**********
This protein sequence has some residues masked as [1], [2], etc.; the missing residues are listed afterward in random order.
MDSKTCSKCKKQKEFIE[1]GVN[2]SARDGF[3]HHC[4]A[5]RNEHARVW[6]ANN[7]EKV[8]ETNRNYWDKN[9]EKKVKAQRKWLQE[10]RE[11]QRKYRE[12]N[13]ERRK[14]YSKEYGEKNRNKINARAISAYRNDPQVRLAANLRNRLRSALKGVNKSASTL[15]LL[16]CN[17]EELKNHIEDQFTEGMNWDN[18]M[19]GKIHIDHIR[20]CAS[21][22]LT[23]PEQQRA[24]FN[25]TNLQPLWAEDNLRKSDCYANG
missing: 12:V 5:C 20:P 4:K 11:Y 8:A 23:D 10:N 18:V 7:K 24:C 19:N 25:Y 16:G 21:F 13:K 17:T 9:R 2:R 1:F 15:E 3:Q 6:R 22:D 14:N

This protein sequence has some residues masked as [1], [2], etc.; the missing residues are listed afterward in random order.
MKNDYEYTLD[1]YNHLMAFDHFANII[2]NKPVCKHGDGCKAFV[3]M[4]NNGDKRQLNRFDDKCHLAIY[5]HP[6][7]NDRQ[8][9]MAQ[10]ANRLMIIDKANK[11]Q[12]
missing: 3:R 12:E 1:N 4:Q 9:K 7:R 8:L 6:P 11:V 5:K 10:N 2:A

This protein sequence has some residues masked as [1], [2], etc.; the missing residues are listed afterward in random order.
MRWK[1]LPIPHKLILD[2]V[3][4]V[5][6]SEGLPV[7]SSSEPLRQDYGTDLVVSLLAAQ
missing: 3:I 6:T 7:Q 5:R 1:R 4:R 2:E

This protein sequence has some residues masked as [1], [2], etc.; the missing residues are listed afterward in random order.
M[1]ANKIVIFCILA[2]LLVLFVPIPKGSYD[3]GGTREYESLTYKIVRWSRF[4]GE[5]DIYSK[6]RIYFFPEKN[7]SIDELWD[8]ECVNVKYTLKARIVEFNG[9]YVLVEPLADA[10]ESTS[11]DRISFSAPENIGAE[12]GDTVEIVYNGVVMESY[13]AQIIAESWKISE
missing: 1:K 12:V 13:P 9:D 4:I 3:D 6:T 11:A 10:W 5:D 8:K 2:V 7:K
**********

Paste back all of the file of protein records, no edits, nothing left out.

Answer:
This protein sequence has some residues masked as [1], [2], etc.; the missing residues are listed afterward in random order.
MDSKTCSKCKKQKEFIE[1]GVN[2]SARDGF[3]HHC[4]A[5]RNEHARVW[6]ANN[7]EKV[8]ETNRNYWDKN[9]EKKVKAQRKWLQE[10]RE[11]QRKYRE[12]N[13]ERRK[14]YSKEYGEKNRNKINARAISAYRNDPQVRLAANLRNRLRSALKGVNKSASTL[15]LL[16]CN[17]EELKNHIEDQFTEGMNWDN[18]M[19]GKIHIDHIR[20]CAS[21][22]LT[23]PEQQRA[24]FN[25]TNLQPLWAEDNLRKSDCYANG
missing: 12:V 5:C 20:P 4:K 11:Y 8:A 23:D 10:N 18:V 7:K 24:C 19:N 25:Y 16:G 21:F 13:K 17:T 9:R 2:R 1:F 15:E 3:Q 6:R 22:D 14:N

This protein sequence has some residues masked as [1], [2], etc.; the missing residues are listed afterward in random order.
MKNDYEYTLD[1]YNHLMAFDHFANII[2]NKPVCKHGDGCKAFV[3]M[4]NNGDKRQLNRFDDKCHLAIY[5]HP[6][7]NDRQ[8][9]MAQ[10]ANRLMIIDKANK[11]Q[12]
missing: 3:R 12:E 1:N 4:Q 9:K 7:R 8:L 6:P 11:V 5:K 10:N 2:A

This protein sequence has some residues masked as [1], [2], etc.; the missing residues are listed afterward in random order.
MRWK[1]LPIPHKLILD[2]V[3][4]V[5][6]SEGLPV[7]SSSEPLRQDYGTDLVVSLLAAQ
missing: 3:I 6:T 7:Q 5:R 1:R 4:R 2:E

This protein sequence has some residues masked as [1], [2], etc.; the missing residues are listed afterward in random order.
M[1]ANKIVIFCILA[2]LLVLFVPIPKGSYD[3]GGTREYESLTYKIVRWSRF[4]GE[5]DIYSK[6]RIYFFPEKN[7]SIDELWD[8]ECVNVKYTLKARIVEFNG[9]YVLVEPLADA[10]ESTS[11]DRISFSAPENIGAE[12]GDTVEIVYNGVVMESY[13]AQIIAESWKISE
missing: 1:K 12:V 13:P 9:D 4:I 3:D 6:T 11:A 10:W 5:D 8:K 2:V 7:K